Perhaps the key to understanding this performance is easiest to find in the very creation process utilized by the MITU group. This collective calls its rehearsals creation classes, to which each of the members arrives without any particular task and spends time developing some individual work of theirs. In the end, they choose the one that appeals to everyone the most, and based on it, they create a collaborative piece of work, each of them introducing their own creation. And it is this process that is clearly visible in the performance Remnant, which does not always support it because of the lack of focus and arbitrariness from the shift from one segment to another.
Still, the group manages to round up each of the fragments, narrowing them down to what is perhaps the most important in this story cluster – the story of time. By reducing it to mechanical time, one minute time, which applies the same for everyone; war veterans, people sitting next to a dying person’s bed, a scientist sitting and staring at the stars an us, the audience watching a performance about death at that exact moment, MITU lets us all experience our own subjective sense of time and its transience in this minute of silence and stillness.
The decision to have the performance seen with headphones also stemmed from the content of the play itself, and therefore this plan makes full sense and with the narration of the sound the whole performance begins and ends:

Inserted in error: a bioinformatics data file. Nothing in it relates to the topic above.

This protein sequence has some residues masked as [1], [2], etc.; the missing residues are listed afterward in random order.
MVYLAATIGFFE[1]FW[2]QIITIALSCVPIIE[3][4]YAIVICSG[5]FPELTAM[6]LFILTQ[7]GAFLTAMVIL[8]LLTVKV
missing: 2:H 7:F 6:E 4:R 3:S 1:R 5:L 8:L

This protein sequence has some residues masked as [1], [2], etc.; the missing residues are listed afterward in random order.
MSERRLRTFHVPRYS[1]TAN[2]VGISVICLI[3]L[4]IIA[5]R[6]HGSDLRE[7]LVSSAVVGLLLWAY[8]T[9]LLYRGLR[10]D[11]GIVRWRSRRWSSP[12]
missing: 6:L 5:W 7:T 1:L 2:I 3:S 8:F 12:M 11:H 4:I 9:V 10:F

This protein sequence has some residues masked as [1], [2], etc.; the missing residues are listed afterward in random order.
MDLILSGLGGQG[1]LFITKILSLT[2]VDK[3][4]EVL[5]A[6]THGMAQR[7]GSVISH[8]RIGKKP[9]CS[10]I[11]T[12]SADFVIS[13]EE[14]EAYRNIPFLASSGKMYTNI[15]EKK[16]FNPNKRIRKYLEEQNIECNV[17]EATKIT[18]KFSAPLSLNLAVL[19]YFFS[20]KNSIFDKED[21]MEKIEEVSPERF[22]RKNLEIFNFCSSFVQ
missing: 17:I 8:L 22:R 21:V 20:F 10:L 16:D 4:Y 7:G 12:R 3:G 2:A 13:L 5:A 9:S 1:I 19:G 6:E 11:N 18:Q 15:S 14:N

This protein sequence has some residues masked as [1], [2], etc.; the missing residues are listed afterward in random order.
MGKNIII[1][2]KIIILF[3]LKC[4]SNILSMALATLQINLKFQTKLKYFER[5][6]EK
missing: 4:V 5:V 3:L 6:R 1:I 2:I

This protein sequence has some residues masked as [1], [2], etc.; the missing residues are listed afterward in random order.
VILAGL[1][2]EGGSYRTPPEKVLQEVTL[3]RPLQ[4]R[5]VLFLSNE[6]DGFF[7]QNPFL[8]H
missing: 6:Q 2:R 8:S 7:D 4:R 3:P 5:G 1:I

“The balance of the senses in your mind is constantly changing. Take this room as an example – as light fades, the brain hardly processes its absence. If you sit in the dark long enough, you begin to see colors. Thin lines, spots and dots. All of a sudden, your hearing sharpens. Tibetans believe that hearing is the last sense that is lost. And in darkness – whether literal or spiritual – the only thing that remains is to find light – and to listen. “
Just as with the decision to isolate the sense of hearing and place a special focus on it in the performance, so from this passage some of the visual solutions in the play emerge – the lines become blinking animations. The technology was simultaneously used as an attempt to abstractly illustrate some concepts and to create an atmosphere thereby, but also as an attempt to create distance. At some moments, MITU groups succeeds in this, while at others a decline in content quality is noticed.
There is also the question of the justification of the overall concept with respect to its content. While some solutions, such as separating sound with headphones and some video material, are entirely justified, the overall impression is that the concept of this stage event can easily be applied to a wide range of other ideas. The mastery of technology and the precision of actors’ play of the entire ensemble are certainly why this work should be seen at and in which lies its highest quality.
Written by: Asja Krsmanović